Guarding the gold bugs

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  1. Avatar zic
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    says:

    And the answer to my question on Ebay!:

    A Patented claim is where the land owner owns both the land and the mineral rights to that land. An unpatented mining claim is where the land is still owned by the government and you just own the mineral rights to the land.

    another patent-sales site addresses the issues of buildings (a garage features into the complaint,) and shows the incredibly cheap fees the public receives:

    One downside to unpatented claims is that you can’t build a permanent structure on the claim without paying an expensive bond. All buildings on an unpatented claim must be mobile, or pre-existing. With an unpatented claim you have less liability for the public because it is still public land. With a plan of operations you can fence off your site to keep the public out as well. With an unpatented claim there are no taxes, just your annual assessment of $155 per year plus a small fee to the county BLM, typically between $5 to $20.

    Report

  2. Avatar Oscar Gordon
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    says:

    Are mineral rights inheritable?Report

  3. Avatar Mike Schilling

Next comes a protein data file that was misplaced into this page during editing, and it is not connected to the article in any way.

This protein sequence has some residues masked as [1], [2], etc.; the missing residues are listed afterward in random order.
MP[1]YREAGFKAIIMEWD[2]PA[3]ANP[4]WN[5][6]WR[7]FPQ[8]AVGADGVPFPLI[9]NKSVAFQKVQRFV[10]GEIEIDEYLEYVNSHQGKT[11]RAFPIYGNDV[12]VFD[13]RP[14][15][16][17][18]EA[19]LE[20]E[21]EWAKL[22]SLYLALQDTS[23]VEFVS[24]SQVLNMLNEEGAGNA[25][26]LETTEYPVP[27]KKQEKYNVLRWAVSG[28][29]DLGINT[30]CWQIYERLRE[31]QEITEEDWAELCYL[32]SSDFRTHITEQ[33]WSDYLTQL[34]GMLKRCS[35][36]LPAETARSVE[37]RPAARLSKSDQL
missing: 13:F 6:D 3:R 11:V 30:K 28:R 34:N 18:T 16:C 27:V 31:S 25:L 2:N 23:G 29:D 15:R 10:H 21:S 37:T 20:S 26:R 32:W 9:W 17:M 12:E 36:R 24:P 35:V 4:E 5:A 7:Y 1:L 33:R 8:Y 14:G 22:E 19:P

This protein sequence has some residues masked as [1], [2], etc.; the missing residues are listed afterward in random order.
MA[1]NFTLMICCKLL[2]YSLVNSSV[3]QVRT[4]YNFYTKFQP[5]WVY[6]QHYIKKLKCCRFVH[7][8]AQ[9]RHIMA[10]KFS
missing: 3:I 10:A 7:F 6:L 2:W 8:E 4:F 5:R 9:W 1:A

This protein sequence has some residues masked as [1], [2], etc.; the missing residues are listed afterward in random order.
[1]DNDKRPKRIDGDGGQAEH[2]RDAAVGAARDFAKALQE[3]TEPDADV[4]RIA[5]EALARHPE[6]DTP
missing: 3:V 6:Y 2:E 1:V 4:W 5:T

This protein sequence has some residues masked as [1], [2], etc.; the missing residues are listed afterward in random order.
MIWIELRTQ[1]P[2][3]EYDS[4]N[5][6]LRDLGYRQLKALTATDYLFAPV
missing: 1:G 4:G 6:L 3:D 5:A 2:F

Ignored
    says:

    It’s too perfect: the Oathkeeprs are defending the White Hope Mine.Report

  4. Avatar notme
    Ignored
    says:

    Actually this is common, where the mineral or water right may be owned by a different person than the one that owns the surface property. My property teacher used to tell us to think about it like a bundle of sticks. You may own the whole bundle or just a few of them.Report

  5. Avatar Burt Likko
    Ignored
    says:

    Note that the government is anxious to demonstrate that there was an old mining claim that the government declared void for failure to perfect, and an application for a new claim over the same land, which contains significantly greater restrictions on how the surface land can be used. Note also that the government alleges that the surface use that the miners are actually putting the land to are not significantly related to mining or prospecting, storing explosives apparently unrelated to mining activities, and interfering with state environmental remediation efforts.

    That last bit distinguishes what’s happening today from the militia movement of the 1990’s, which was premised on a neo-Confederate understanding of state primacy and sharply limited Federal activities. This looks more like a tortured interpretation of Federal law backed up by dudes walking around with guns and hostile intent (but not yet any violence) towards the government in general.Report

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